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Despite Extremes, New Poll Finds Political Center Is The Majority

This article is more than 9 years old.
People stand in line to vote early on Sunday in Pembroke Pines, Fla. (AP/J Pat Carter)
People stand in line to vote early on Sunday in Pembroke Pines, Fla. (AP/J Pat Carter)

Esquire magazine and NBC News have identified what they're calling "The New American Center," and their results suggest that the political right and left are smaller than perceived and the political center is much larger.

Top pollsters for the Obama and Romney campaigns conducted the poll and they found 51 percent of voters fall into the new American center, and 44 percent of them do not feel their ideas are represented by either party.

Pollsters say the center is made up of four types of people: minivan moderates, the MBA middle, the pick-up populists and #WhateverMan.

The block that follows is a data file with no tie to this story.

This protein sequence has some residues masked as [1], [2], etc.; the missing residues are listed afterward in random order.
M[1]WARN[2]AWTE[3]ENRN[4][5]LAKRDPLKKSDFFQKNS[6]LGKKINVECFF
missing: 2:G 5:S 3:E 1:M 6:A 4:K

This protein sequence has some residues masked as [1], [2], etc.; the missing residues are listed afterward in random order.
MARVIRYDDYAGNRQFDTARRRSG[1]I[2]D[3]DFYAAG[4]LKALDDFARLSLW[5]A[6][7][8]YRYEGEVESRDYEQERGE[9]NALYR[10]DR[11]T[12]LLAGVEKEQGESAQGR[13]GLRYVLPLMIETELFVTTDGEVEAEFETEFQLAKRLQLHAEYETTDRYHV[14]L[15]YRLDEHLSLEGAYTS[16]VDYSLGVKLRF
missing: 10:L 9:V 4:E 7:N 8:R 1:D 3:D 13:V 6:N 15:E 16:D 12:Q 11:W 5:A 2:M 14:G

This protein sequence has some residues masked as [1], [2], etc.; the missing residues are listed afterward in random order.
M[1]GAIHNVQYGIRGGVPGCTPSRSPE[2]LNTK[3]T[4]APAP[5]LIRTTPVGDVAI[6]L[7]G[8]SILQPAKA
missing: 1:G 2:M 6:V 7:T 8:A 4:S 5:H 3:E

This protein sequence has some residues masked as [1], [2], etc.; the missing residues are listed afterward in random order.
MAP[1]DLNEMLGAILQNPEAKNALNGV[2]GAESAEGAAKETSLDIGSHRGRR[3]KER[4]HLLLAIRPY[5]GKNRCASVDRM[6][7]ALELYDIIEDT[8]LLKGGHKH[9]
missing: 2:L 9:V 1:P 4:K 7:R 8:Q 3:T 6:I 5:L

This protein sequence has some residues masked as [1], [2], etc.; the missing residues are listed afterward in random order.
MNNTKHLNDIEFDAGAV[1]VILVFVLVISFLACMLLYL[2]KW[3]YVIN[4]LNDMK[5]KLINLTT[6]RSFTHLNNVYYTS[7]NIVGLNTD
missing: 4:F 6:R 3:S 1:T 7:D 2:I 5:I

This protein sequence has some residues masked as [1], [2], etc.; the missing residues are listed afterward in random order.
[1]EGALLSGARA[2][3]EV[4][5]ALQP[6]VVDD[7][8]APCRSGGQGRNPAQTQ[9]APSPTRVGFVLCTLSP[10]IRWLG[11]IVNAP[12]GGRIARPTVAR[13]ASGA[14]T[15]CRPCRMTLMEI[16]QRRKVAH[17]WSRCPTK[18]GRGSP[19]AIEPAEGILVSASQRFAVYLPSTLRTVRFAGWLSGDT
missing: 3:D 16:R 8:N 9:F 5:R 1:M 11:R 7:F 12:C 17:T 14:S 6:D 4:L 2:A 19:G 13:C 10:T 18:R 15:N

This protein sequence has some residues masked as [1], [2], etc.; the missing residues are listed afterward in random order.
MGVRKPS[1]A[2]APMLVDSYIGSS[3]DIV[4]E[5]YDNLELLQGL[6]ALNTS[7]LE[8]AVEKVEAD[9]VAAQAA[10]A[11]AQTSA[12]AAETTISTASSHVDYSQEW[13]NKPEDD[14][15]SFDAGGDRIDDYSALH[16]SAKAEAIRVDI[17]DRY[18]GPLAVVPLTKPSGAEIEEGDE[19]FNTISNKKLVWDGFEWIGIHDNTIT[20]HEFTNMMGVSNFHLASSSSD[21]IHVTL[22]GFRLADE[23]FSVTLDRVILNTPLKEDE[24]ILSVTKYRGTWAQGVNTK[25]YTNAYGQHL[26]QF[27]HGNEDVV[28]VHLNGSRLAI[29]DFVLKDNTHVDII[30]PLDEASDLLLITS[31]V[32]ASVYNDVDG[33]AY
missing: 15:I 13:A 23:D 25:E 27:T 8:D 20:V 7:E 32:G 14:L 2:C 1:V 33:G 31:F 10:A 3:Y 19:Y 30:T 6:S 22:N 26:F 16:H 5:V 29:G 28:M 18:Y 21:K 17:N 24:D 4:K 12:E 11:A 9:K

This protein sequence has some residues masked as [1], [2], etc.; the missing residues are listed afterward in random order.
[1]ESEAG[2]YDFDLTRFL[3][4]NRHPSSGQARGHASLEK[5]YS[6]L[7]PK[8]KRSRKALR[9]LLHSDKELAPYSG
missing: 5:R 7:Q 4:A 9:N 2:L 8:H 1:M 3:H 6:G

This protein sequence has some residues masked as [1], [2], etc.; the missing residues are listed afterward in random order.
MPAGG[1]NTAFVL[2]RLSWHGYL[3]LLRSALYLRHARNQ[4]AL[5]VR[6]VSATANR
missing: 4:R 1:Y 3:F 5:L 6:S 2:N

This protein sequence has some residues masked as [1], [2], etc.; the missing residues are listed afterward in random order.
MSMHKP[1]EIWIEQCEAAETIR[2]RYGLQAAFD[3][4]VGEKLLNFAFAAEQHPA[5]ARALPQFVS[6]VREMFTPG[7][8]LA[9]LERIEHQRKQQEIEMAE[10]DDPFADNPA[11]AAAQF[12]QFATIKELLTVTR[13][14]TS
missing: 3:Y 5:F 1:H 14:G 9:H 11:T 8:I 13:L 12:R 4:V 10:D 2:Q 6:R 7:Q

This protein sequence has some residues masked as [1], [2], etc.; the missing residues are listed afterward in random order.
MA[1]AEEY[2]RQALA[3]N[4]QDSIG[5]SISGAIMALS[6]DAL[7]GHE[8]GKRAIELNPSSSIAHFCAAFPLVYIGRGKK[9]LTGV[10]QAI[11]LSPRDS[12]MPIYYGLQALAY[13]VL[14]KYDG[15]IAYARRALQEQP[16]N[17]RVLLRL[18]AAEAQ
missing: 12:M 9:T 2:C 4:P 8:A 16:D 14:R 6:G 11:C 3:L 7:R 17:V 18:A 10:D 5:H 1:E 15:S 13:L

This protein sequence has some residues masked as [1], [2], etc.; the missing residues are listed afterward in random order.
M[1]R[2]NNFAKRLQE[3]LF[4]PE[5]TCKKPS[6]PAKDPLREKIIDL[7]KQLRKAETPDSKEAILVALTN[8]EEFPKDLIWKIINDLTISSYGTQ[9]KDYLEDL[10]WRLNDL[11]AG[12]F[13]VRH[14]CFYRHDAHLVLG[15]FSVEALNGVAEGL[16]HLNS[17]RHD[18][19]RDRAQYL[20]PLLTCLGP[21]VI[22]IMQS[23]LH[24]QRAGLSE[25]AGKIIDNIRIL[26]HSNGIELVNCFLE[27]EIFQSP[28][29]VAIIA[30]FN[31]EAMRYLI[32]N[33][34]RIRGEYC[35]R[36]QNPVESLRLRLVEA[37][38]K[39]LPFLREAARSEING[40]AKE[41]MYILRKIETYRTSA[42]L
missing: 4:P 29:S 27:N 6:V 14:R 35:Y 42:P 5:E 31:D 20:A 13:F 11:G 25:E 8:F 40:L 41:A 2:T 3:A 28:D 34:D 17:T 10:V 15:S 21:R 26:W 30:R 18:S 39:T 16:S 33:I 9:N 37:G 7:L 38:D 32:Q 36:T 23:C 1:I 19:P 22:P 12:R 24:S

"What we're talking about here with the New American Center is the 51 percent of people who share common values and common beliefs about where we're going and how we should get there," Richard Dorment, a senior editor for Esquire magazine, said. "There is no strict political affiliation."

Dorment says that traditionally "conservative" and "liberal" positions are complicated by the New American Center.

Generally, Dorment says, the New American Center is defined by people who are wary of government. They support issues like same-sex marriage, background checks on guns and a higher minimum wage. However, they are "suspicious" of immigration reform and affirmative action.


This segment aired on October 15, 2013.


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